September 15, 2017

The Secret Life of a Pastor

Searching for Sunday by Rachel Held Evans
Just after I announced my resignation from my Pastor position, my wife and I got to have dinner with some friends from our church who reached out to us. We had a fantastic time with them talking life, science, faith, parenting, the Enneagram and a number of other things. My favorite moment though came about half way through dessert when the husband was sharing a story and at one point swore. As soon as he said it, he put his hand up to his mouth and apologized. There was a couple second pause and then he said, "Ahhh, you're not a pastor anymore! I can swear in front of you now."

It was such a funny moment, but as I processed it more, I realized it's the perfect example of the life of a pastor.

Consciously or unconsciously, people tend to put pastors up on this pedestal. I can't tell you how many times I've been having a conversation with someone and they at some point say, "I know I shouldn't be telling you this..." For many, there is this sense that you have to act a certain way, speak a certain way and only talk about certain things when you're around a pastor. The local group of clergy I have met with in my community will regularly share that when it comes to mental health issues, domestic violence or marital challenges, pastors are often the last ones to know there is something going on. Some people want to make sure their pastor doesn't figure out they aren't perfect Christians (Pssst...we already know that!!) and so we are regularly interacting with people who are less than authentic.

If that weren't tiring enough, the worse burden is the reverse: this expectation as a pastor that we, and our families, are supposed to be perfect. Far more often than not, this is a subconscious expectation. Sometimes pastors put it on ourselves more than our communities do, but even in the best of church communities (and thank God that my previous church was that otherwise I never would have made it there 10 years!), it's there.

The week after I announced my resignation, I had lunch with a friend in my church and as I sat down, he asked me how I was, and then before I could even answer he said, "I bet a lot of people take you for granted. All of us come to you to share our stuff and get help, but how often do we really just ask you how you are?" I almost started crying.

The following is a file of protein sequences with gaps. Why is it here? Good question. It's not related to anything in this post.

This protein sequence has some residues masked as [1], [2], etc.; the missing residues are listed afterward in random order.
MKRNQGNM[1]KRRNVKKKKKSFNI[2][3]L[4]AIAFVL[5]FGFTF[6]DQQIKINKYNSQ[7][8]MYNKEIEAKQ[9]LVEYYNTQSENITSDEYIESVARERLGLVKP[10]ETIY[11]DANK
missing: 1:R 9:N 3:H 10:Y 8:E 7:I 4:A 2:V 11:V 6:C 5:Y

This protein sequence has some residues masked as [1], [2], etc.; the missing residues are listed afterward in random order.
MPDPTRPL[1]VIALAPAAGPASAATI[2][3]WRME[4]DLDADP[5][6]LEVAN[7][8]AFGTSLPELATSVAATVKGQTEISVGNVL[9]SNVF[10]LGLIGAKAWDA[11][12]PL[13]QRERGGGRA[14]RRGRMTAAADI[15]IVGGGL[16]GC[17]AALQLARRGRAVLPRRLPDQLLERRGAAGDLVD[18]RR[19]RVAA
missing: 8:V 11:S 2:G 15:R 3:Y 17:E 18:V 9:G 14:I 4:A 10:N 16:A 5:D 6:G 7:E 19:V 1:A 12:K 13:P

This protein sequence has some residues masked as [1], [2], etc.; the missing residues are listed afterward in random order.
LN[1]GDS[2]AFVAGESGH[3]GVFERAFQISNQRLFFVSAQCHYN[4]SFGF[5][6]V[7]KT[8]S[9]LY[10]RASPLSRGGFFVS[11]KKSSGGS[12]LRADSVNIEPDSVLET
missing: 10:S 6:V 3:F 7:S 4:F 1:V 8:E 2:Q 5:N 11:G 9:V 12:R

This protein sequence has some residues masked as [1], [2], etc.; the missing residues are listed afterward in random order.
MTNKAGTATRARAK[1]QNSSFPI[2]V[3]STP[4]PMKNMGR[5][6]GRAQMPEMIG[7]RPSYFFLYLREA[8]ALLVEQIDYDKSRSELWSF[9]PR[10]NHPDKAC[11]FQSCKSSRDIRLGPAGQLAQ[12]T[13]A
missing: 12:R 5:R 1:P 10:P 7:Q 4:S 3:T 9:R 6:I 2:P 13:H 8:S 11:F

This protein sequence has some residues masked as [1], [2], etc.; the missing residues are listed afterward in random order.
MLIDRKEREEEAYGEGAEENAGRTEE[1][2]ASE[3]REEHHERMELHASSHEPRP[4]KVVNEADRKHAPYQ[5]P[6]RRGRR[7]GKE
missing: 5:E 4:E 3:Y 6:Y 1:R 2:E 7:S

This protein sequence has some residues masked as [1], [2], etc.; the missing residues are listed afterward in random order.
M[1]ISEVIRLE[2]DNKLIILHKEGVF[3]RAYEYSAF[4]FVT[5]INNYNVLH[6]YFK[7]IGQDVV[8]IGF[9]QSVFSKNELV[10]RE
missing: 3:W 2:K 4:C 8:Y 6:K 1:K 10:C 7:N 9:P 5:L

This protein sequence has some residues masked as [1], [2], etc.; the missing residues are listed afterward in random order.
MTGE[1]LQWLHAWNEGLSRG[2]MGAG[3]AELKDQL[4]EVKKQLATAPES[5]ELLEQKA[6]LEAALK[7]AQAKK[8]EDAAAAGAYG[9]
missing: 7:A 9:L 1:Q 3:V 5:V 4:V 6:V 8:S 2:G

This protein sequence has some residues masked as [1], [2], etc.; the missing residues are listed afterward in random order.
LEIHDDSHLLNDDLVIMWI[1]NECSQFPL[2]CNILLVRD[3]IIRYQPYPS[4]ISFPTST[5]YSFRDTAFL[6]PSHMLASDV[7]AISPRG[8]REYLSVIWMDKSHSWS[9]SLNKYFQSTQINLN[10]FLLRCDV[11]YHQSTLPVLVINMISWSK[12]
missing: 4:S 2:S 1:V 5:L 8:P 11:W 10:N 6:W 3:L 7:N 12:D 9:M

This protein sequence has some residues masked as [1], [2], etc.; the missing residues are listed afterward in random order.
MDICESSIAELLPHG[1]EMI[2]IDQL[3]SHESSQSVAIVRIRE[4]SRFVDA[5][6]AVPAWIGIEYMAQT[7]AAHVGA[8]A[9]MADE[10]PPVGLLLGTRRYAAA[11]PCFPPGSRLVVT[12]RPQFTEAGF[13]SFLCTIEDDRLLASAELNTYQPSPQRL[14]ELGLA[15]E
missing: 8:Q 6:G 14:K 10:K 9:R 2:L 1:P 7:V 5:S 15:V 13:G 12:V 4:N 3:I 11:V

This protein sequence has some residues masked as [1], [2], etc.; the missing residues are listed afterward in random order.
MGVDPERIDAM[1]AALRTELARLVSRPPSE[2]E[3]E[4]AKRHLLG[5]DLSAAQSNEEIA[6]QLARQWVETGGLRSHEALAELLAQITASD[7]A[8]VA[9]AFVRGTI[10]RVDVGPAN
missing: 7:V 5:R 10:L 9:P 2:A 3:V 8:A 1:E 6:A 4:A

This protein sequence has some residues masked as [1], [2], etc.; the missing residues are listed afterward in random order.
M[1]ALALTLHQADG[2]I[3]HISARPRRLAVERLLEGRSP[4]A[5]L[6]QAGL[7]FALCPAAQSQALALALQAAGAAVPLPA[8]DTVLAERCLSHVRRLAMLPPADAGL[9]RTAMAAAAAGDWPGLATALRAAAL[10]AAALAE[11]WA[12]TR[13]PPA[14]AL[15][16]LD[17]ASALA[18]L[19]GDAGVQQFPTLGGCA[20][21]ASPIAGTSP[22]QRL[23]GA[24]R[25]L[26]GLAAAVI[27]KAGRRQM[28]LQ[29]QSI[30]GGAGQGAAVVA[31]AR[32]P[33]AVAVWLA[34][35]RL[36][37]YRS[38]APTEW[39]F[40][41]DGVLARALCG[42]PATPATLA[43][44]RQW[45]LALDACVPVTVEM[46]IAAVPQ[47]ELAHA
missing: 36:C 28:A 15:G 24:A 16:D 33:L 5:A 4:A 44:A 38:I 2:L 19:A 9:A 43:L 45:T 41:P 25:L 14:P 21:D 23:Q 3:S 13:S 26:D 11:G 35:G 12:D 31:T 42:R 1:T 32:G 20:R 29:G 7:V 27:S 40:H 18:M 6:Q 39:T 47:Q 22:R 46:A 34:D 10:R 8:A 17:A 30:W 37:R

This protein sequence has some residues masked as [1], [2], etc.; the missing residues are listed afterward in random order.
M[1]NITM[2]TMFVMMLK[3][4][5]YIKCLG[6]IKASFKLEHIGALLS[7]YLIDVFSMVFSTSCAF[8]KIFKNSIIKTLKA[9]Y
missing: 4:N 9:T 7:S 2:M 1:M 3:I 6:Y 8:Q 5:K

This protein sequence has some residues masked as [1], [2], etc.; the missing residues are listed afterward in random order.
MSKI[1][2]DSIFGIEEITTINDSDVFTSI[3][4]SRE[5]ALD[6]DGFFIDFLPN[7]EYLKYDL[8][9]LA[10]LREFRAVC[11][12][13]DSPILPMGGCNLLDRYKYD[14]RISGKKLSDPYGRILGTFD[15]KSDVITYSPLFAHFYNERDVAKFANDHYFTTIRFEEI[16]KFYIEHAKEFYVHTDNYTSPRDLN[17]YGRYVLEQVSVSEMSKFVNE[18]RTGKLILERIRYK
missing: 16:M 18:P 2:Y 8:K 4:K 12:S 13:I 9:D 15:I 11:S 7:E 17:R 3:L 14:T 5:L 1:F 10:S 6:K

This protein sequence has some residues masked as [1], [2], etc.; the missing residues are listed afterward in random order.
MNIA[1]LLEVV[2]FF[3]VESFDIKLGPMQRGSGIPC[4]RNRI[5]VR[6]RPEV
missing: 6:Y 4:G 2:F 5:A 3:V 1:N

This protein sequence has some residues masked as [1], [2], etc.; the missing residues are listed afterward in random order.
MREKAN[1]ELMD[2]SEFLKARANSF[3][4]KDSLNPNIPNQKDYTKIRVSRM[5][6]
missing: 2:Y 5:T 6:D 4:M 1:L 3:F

Even the amazing, loving people who have asked me that question over the years, being a pastor meant I always had to filter how I respond:
  • How honest can I be? 
  • Can I talk about the stressful day at the office? 
  • Can I share about the fight at home with my wife or my kids? 
  • Can I admit that the sermon really bothered me this week? 
  • Can I tell them I'm having a really hard time reading the Bible?
  • Or questioning what I've always been taught about gay marriage?
  • Or that I wish I could have just slept in instead of coming to church that day?
Then, when you have those moments where you decide to be more honest, you can find yourself being reminded of why it's such a risk to do so. An honest comment you make with a friend is innocently shared with someone else, who then goes and meets with the Senior Pastor to express concern over what the church is "teaching" about the subject of the comment. Then you find yourself having a one-on-one with your boss who needs to clarify what you believe. There is this feeling that you are constantly being read your rights: "Anything you say [post/blog/share/read/etc] may be used against you."

In many ways, being a pastor is very similar to being a therapist. Any therapist will tell you that it's important to keep healthy boundaries with the people they work with for the very fact that you're not friends, they are your clients. The big difference though is that a therapist gets to go home at the end of the day. They go to a small group with friends, they do social events on the weekend, and they can go to church (or not!) on Sunday. Then they head back to work on Monday. Even though they are guarded at work, they can usually be their full authentic selves in other areas of their life. By contrast, pastors don't get the other areas of life because we are constantly with "clients" at small group, at social events, and especially at church. And it's much easier said than done to find ways around that. In the end, our own personal and spiritual growth is what suffers the most in the process.

A couple grabbed me after service the day I made my resignation announcement and tearfully expressed, "I hope we can still be friends." I looked at them and explained that it's exactly why I'm making this decision. Being able to take the pastor hat off is going to allow me to actually develop deeper friendships, and that's exactly what has happened in the month-and-a-half I've been done as a pastor. People I'm getting together with no longer have a tinge of the "client" element, but now are becoming just honest friends and for that, I'm really excited and relieved.

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